By Erick Johnson, Chicago Crusader
Former State Representative Kenneth Dunkin on Monday, January 29, went off at a political forum at Mt. Pisgah Missionary Baptist Church in Bronzeville where he slammed opponent Dilara Sayeed after she suggested he find another job.
The heated exchange took center stage as Dunkin faces a tough comeback bid against candidates who portray him as a sellout in Springfield. It’s a heated race where four candidates seek to fill the 5th Illinois District seat vacated by State Rep. Juliana Stratton, who is running as lieutenant governor alongside Democratic gubernatorial candidate Jay “JB” Pritzker.
With his years of experience, Dunkin believes he is the most qualified candidate, but his opponents believe Dunkin can no longer be trusted to represent the district’s constituents.
Dunkin lost to Stratton in 2016 in a high-stakes proxy war between Majority Leader Rep. Mike Madigan and Gov. Bruce Rauner. Dunkin angered Madigan and Democrats were absent and failed to vote on a childcare assistance bill that Rauner was against. The bill failed by one vote, leaving thousands of single, low-income mothers without childcare assistance.
The move triggered a wave of anger in the Black community where Stratton ousted Dunkin in a lopsided victory, ending the veteran politician’s political career. Two years after the crushing defeat, Dunkin seeks to reclaim the job that he held for 13 years.
During the forum, Sayeed—a Muslim American and former CEO of a non-profit organization— set Dunkin off after looking at her opponent and telling him that he needs to find another job. As she stood making her speech, Dunkin remained seated while looking out into the audience instead of at Sayeed.
“Sir, you had this job and you lost the election,” Sayeed said. “And, we need you to go get another job because we need to give opportunities to fresh voices and fresh faces in Springfield; those who haven’t taken money from Rauner and those who have taken money from Madigan. What we need to do is make sure we have an opportunity in 2018 with 20 open seats at the state level; to fill those seats with people who have not been bought and are not bossed.”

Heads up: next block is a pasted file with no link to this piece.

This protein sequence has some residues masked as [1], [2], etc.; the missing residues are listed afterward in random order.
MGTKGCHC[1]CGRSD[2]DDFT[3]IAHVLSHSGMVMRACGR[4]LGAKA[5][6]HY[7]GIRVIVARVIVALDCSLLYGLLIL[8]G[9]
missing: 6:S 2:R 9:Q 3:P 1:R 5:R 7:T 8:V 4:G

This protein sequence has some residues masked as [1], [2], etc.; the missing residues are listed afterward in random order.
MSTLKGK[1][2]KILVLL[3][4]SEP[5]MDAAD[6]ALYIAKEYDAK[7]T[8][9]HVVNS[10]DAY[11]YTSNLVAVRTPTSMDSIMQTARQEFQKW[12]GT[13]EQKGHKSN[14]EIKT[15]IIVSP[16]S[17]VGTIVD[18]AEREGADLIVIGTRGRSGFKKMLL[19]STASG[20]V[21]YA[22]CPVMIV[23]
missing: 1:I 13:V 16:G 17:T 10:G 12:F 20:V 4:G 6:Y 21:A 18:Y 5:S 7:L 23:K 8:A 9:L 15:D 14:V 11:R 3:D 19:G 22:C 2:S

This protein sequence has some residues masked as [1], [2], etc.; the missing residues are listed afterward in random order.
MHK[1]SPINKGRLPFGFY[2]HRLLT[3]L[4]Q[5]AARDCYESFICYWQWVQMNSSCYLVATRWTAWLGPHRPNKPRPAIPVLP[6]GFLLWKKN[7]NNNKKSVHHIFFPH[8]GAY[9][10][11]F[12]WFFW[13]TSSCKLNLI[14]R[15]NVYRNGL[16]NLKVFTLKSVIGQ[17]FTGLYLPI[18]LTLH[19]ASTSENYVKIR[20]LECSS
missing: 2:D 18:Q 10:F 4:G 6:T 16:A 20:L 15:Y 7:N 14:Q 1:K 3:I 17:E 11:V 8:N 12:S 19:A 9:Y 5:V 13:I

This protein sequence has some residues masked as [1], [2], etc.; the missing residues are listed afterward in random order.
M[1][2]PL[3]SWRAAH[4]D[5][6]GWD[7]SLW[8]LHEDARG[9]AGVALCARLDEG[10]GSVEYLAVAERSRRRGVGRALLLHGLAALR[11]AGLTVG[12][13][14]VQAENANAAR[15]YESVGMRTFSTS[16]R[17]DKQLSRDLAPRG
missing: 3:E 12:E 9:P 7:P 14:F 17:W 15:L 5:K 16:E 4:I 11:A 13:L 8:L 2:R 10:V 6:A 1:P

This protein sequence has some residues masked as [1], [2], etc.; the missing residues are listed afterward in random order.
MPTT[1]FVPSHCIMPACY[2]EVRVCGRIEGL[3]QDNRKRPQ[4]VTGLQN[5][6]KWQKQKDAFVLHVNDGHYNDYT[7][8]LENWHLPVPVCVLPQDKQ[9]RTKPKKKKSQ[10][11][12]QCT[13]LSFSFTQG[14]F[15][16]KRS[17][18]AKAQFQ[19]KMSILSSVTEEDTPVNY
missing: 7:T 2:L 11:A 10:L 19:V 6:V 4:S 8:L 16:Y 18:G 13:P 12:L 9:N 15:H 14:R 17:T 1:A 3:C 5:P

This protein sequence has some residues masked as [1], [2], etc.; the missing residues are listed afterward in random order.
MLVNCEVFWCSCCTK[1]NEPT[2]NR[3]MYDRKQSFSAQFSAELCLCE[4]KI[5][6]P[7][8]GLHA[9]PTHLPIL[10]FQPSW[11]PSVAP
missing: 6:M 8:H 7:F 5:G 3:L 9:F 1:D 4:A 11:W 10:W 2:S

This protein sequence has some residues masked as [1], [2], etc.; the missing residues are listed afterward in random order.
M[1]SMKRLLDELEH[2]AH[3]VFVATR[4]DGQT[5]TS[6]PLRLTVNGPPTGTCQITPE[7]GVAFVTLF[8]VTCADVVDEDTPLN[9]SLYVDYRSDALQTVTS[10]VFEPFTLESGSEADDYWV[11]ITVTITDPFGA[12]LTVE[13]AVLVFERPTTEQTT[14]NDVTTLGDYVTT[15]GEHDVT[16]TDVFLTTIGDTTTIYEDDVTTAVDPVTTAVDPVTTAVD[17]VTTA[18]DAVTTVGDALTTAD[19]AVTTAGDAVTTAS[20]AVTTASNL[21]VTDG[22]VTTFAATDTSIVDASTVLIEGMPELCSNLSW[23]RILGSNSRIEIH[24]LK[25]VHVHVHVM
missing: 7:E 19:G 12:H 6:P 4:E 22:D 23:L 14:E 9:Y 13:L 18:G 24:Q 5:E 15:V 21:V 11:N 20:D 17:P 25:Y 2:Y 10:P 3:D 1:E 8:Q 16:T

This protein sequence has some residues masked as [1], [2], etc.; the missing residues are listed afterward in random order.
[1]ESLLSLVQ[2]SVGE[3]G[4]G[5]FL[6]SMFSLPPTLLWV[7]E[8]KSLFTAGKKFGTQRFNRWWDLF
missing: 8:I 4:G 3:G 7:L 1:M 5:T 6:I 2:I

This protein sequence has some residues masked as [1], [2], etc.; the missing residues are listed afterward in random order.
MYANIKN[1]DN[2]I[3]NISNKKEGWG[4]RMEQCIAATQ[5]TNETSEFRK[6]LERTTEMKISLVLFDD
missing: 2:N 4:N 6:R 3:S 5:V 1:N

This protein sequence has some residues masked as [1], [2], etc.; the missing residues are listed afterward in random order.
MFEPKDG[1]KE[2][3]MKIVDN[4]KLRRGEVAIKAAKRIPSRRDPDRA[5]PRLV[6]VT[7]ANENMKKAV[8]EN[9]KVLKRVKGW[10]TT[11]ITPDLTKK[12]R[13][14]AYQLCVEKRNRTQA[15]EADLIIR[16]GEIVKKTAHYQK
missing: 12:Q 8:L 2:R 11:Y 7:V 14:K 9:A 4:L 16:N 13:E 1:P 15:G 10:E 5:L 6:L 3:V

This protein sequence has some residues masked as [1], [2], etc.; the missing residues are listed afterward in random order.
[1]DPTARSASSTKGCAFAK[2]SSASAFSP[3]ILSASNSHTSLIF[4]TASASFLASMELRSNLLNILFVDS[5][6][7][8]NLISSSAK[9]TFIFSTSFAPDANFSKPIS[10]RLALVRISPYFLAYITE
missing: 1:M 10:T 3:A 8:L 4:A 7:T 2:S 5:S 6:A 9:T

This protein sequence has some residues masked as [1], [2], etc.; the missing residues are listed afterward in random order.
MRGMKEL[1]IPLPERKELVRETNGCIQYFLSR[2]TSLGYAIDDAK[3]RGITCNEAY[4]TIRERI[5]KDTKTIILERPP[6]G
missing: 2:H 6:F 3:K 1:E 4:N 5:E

It was time for the rebuttal. Dunkin sprang from his seat, looked at his opponent and gave her a tongue lashing, and at times, waved his finger as he aimed to put Sayeed in her place.
“First of all ma’am, you live on the 59th floor of a multimillion-dollar condominium. You just came from Naperville two or three years ago. What community were you active in? It wasn’t ours. Don’t come in here running games and trying to throw stones,” Dunkin said as the audience cheered. “No one knows you. You can buy whoever you need to buy, but you can’t buy the truth.”
Dunkin reaffirmed his decision to not play “plantation politics” in Springfield. His stance failed to convince Madigan and Black leaders that he was what was best for the Democratic Party.
In an unusual move, former President Barack Obama endorsed Stratton in her successful bid to oust Dunkin. It was the most expensive House race in Illinois history where Madigan backed Stratton, and the pro-Rauner group—the conservative group Illinois Opportunity Project—poured $1.3 million into Dunkin’s campaign. In the end, Stratton won 68 percent of the vote to Dunkin’s 32 percent.
Currently, Dunkin leads the political contributions race according to the Illinois Campaign for Political Reform. With less than two months before the Democratic primary, Dunkin has raised over $172, 000 in contributions. Sayeed is second with $111,720. Among the two other candidates—Lamont Robinson is third with $62,200 and Felicia Bullock remains a distant fourth with just $1,070.
At the forum, Dunkin remained defiant to say what he did was the right thing to do.
“The reason why I was challenged and that there was so much money spent is that I came off of that plantation, and I’m going to stay off that plantation with my seniority and my knowledge of what’s going on and my love for this community,” Dunkin said.
Tensions at the forum were already simmering as candidates expressed disappointment that Stratton, a rising political newcomer, stayed in the role for less than a year before joining the Pritzker campaign.
“We need to fill those seats with public servants. As I told you, I never thought I would run for office. I’m an educator, a teacher, a public servant, a community activist. I’ve taken this role because we need to get the job done in Springfield. I will be in this role for as long as the job needs for us to get it together,” said Sayeed.
In addition to Dunkin and Sayeed, Robinson and Bullock also participated in the forum.
Robinson, a businessman, made an indirect jab at Dunkin when he said, “If you walk in Washington Park, Woodlawn and South Shore, you would know that our community is ravaged. We should be out there. I’m asking for your support to send me to Springfield. I have a check from my clients. But I’m not going to take a check from other folks that I’m going to sell out my community. It’s not going to happen.”